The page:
Thomas Jefferson and The Separation Of Church And State

You won’t find the phrase “separation of church and state” in the United States Constitution. And it isn’t in the Declaration of Independence. In fact, it’s not in any federal document at all except for its citation in court cases in recent years.

The phrase does come from Thomas Jefferson. The context in which he wrote it and the people he wrote to shows how the phrase was used–something entirely different from the way it is popularly used today.

“The wall of separation of church and state” came from a letter written by Thomas Jefferson soon after he was inaugurated as the third president of the United States. He wrote the letter to the Danbury Baptist Association of Connecticut to allay their fears that the state church of Connecticut would curtail the religious freedom of the Baptists.

The Baptists of Connecticut were a small minority who wanted the right to worship, preach, practice, and evangelize as their religion dictated. They wrote to Jefferson to congratulate his election and to express their concerns.

Jefferson’s reply is now in the Library of Congress. He wrote to let the people of the Danbury Baptist Association know they would have their freedom because of the “wall of separation between church and state.” He made reference to the Bill of Rights which had recently been added to the constitution. Amendment one, of course, says that “Congress shall make no law respecting an establishment of religion, or prohibiting the free exercise thereof.”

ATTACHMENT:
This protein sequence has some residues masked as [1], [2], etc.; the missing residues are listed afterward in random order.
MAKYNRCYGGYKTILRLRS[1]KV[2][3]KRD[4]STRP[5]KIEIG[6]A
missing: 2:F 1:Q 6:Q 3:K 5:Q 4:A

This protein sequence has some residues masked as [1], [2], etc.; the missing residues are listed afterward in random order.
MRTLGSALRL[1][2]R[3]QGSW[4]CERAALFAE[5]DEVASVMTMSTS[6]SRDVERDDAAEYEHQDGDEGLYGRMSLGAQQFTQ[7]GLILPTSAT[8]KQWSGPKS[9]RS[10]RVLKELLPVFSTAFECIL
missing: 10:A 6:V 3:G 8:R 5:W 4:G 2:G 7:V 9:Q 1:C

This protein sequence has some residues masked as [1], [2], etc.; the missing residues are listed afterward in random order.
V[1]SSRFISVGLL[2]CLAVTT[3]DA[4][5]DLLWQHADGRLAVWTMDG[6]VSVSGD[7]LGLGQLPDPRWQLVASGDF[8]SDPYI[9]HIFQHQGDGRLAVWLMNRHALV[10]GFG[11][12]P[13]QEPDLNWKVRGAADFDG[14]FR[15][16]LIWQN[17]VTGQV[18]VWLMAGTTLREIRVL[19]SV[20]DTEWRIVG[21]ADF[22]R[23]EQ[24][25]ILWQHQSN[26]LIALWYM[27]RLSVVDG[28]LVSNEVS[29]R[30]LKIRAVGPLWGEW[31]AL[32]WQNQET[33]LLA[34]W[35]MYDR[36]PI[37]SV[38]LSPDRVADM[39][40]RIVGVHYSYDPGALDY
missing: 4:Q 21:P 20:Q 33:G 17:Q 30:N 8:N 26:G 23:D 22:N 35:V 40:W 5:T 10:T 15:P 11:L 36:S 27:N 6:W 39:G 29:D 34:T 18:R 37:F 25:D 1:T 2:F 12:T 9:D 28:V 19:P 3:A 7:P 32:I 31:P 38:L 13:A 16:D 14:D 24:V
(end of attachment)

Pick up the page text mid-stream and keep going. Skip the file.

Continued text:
Jefferson replied to the Danbury Baptists in this way: “Believing with you that religion is a matter which lies solely between Man & his God, that he owes account to none other for his faith or his worship, that the legitimate powers of government reach actions only, & not opinions, I contemplate with sovereign reverence that act of the whole American people which declared that their legislature should ‘make no law respecting an establishment of religion, or prohibiting the free exercise thereof,’ thus building a wall of separation between Church & State.”